Dem 51
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GOP 49
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Democrats Are Telling Biden That He Needs to Tell Voters He is Feeling Their Pain

Bill Clinton was a master at telling people that he was feeling their pain. Was he really feeling it? We doubt it, but he was very good at convincing people that he was. Joe Biden hasn't gone there yet, even though the economy is one of his weak spots. Instead, he has been telling the voters the actual truth: The economy is very good. Nearly anyone who wants a job can find one, the stock market is roaring, inflation is down, and wages are up. But it is not working. People are thinking: "Milk costs more now than it did 3 years ago and it is Biden's fault." Simply telling the voters the truth doesn't work.

Democratic strategists like Brad Bannon are urging Biden to stop trying to teach Economics 101 to the voters and simply say: "I know you're suffering, but we're making progress, and we will continue to make progress if I have a second term." Biden hasn't done this because he (rightly) believes the economy is in good shape—and nonpartisan economists agree with him—and he doesn't want to suddenly start apologizing for a (nonexistent) bad economy. He wants to take credit for the economy actually being so good (although the credit belongs much more to Fed Chairman Jerome Powell).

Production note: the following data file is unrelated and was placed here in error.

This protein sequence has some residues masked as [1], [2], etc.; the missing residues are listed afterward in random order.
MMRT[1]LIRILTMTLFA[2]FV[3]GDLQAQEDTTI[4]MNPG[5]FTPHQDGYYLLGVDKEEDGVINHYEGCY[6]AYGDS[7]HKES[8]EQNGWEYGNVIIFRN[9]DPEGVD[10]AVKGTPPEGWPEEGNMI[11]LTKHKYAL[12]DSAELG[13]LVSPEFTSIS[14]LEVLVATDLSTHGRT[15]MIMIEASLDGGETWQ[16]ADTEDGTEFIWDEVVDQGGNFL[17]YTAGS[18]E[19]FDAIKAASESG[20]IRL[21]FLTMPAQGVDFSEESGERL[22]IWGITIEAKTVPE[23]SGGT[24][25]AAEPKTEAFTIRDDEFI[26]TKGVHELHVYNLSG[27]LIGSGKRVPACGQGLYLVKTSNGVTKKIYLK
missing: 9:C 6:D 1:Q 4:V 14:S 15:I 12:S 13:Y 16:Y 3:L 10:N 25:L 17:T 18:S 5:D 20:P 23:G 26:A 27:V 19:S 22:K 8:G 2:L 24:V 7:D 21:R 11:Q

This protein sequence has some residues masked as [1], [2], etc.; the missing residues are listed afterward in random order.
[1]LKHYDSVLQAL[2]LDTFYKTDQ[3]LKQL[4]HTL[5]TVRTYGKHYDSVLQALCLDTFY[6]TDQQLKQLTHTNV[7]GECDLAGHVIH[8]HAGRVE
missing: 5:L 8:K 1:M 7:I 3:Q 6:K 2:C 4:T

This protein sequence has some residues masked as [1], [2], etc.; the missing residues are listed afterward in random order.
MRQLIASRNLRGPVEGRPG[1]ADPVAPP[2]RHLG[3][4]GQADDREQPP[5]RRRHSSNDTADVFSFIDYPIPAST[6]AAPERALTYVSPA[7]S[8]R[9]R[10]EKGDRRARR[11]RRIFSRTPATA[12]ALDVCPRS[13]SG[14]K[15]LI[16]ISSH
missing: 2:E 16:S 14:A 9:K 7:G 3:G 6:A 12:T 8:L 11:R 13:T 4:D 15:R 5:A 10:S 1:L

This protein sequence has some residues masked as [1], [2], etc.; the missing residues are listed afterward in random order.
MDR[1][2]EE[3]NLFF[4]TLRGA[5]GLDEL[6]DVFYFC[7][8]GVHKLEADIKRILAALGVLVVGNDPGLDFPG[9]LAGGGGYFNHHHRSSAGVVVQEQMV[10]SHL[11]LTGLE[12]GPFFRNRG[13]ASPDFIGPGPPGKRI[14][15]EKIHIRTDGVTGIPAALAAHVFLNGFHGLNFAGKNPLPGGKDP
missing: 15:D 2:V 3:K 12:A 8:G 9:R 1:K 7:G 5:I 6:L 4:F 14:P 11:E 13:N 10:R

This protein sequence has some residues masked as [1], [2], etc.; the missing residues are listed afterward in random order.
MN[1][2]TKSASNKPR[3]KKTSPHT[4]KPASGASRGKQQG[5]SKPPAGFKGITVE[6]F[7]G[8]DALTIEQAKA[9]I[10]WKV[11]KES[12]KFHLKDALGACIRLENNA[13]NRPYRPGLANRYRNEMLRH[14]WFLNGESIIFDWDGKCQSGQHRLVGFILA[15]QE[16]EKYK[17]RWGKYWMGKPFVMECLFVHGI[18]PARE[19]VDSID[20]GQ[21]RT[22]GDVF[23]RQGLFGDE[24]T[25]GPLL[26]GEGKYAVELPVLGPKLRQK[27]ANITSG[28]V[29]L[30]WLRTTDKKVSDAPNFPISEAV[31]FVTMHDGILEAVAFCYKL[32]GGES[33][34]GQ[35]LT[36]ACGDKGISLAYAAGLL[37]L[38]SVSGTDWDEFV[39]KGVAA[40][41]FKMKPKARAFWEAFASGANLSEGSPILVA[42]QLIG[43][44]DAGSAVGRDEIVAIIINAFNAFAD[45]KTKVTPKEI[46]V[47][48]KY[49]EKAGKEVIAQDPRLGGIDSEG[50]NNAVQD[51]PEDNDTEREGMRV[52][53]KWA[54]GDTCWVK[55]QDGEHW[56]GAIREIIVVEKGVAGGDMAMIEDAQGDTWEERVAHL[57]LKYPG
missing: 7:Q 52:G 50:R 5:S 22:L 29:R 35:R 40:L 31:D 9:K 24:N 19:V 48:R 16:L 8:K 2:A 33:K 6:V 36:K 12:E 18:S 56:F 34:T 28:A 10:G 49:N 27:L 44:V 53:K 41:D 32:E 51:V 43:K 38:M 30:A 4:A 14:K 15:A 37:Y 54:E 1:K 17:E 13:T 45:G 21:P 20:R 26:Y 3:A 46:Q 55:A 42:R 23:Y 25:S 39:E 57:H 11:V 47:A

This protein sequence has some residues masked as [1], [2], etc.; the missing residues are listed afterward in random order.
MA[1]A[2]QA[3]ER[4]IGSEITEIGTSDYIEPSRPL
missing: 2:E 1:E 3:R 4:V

As with so much in politics, reality doesn't matter (and never has). It is the perception of reality that matters, and the popular perception is that the country is in a recession and inflation is roaring. We can understand Biden's reluctance to agree that things are awful when they are not, but that is what it might take. Historian Michael Eric Dyson said: "He's got to become a preacher, an evangelist to tell that story. He's got the money, but money can't buy perception and speak the language of the people he's trying to reach." (V)

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